Meet ‘Moose Milk,’ the Wintry Cocktail of the Canadian Military

Meet ‘Moose Milk,’ the Wintry Cocktail of the Canadian Military


ON CHILLY NIGHTS DURING WORLD War II, a potent elixir known as Moose Milk filled the stomachs and soothed the souls of Canadian soldiers. This rich batch cocktail usually appeared in quantities designed to sate a small army, leaving drinkers full, warm, and quite tipsy.

Today, Moose Milk is still consumed at military gatherings, though it’s most closely associated with the navy.

Moose Milk

Adapted from the Cape Breton News’s Recipe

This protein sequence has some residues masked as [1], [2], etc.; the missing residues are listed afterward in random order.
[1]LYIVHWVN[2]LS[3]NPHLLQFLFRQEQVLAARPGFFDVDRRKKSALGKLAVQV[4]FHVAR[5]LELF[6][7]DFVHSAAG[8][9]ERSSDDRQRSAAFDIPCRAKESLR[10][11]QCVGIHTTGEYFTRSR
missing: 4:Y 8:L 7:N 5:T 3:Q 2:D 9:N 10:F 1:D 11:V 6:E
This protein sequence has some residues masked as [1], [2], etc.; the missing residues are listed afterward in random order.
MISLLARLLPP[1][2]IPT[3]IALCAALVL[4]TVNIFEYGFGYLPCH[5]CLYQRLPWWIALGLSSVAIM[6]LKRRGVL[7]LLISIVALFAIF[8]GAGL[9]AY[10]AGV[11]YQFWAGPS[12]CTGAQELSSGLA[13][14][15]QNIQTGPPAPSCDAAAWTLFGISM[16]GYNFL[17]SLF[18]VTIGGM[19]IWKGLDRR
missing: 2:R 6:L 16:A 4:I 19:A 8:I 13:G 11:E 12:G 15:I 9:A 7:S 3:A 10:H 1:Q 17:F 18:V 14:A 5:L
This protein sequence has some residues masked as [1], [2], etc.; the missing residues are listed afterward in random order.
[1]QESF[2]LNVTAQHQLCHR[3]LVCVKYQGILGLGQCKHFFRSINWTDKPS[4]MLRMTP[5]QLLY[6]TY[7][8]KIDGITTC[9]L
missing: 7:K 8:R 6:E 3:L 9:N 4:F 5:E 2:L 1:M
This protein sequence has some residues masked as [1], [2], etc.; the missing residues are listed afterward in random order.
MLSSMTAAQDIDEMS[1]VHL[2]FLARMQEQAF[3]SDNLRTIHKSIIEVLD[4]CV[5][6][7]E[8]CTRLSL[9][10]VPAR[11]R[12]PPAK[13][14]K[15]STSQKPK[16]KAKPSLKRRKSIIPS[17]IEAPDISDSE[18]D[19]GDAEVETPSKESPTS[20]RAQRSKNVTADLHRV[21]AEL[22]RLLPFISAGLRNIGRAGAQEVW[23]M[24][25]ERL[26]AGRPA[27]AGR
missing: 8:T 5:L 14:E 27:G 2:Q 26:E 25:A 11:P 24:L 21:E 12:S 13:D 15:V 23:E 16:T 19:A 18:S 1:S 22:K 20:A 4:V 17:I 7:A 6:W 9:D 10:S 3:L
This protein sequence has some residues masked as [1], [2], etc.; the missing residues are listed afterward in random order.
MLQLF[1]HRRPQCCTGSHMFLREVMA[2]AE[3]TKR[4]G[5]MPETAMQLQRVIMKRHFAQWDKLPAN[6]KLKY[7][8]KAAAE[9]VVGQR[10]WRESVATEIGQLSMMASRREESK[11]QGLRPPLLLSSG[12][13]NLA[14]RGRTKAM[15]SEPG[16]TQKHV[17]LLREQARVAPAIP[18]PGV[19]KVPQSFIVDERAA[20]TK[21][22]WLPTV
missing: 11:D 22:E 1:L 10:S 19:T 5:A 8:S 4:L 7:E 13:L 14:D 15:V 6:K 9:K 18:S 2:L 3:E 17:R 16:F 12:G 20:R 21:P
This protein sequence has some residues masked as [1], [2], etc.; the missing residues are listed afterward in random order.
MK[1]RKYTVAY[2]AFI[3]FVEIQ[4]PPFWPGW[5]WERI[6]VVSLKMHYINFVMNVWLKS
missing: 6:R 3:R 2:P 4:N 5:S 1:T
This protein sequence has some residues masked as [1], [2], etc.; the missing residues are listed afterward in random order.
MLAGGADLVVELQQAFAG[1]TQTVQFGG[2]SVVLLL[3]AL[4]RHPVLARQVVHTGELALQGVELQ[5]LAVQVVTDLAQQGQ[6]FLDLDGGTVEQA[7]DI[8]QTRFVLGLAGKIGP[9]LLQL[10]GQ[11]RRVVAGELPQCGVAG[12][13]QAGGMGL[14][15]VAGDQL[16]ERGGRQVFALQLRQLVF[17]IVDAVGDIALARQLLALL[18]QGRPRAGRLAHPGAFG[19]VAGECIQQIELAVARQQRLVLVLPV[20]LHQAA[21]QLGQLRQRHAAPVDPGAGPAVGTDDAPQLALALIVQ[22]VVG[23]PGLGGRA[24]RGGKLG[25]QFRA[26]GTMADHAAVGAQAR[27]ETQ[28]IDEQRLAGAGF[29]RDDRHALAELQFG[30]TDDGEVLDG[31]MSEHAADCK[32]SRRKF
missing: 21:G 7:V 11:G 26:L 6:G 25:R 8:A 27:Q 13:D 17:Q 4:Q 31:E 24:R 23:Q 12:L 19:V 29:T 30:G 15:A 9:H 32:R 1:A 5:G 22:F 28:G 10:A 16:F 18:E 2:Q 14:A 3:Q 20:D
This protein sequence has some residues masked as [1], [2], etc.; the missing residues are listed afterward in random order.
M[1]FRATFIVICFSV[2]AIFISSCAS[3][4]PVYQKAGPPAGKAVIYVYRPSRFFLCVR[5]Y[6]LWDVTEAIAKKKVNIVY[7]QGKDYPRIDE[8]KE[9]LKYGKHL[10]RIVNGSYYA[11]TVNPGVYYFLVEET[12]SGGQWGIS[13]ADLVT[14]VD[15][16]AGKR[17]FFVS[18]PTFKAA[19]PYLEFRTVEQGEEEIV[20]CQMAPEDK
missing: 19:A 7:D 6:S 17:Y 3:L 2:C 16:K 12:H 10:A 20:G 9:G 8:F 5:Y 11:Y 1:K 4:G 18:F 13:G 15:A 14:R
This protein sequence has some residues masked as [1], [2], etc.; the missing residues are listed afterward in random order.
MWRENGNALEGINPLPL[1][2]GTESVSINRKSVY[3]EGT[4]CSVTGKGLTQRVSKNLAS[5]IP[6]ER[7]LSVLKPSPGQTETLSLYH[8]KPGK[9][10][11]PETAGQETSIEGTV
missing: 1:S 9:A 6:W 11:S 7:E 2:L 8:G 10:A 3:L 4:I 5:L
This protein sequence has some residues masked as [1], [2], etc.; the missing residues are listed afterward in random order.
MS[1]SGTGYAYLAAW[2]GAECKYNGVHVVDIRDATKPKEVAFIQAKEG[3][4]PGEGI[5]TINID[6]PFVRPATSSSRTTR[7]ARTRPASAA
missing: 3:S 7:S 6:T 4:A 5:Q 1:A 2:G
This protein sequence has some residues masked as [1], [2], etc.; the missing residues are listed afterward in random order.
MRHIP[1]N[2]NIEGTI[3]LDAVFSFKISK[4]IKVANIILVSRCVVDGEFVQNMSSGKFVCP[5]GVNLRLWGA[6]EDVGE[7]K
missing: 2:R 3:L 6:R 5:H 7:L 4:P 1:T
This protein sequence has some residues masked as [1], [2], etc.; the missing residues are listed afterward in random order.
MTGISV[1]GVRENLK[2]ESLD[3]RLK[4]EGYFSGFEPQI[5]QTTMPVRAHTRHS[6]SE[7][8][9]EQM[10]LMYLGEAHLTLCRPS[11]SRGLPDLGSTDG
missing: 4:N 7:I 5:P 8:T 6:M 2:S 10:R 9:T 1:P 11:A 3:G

1 cup cold coffee (8 ounces)
1 cup half & half
1.5 cups good vanilla ice cream
¼ cup (2 fluid ounces) rum, whiskey, and/or vodka*
2 tablespoons (1 fluid ounce) Kahlua
Nutmeg or dark chocolate shavings, to garnish

Dump all the ingredients (except the garnish) into a bowl and whisk maniacally. Let it sit for a minute, so the ice cream melts. Top the mixture with the nutmeg or dark chocolate shavings. Add a floater of rum if it feels right.

*If you’re determined to prepare Moose Milk in the true military tradition, double the amount of alcohol.

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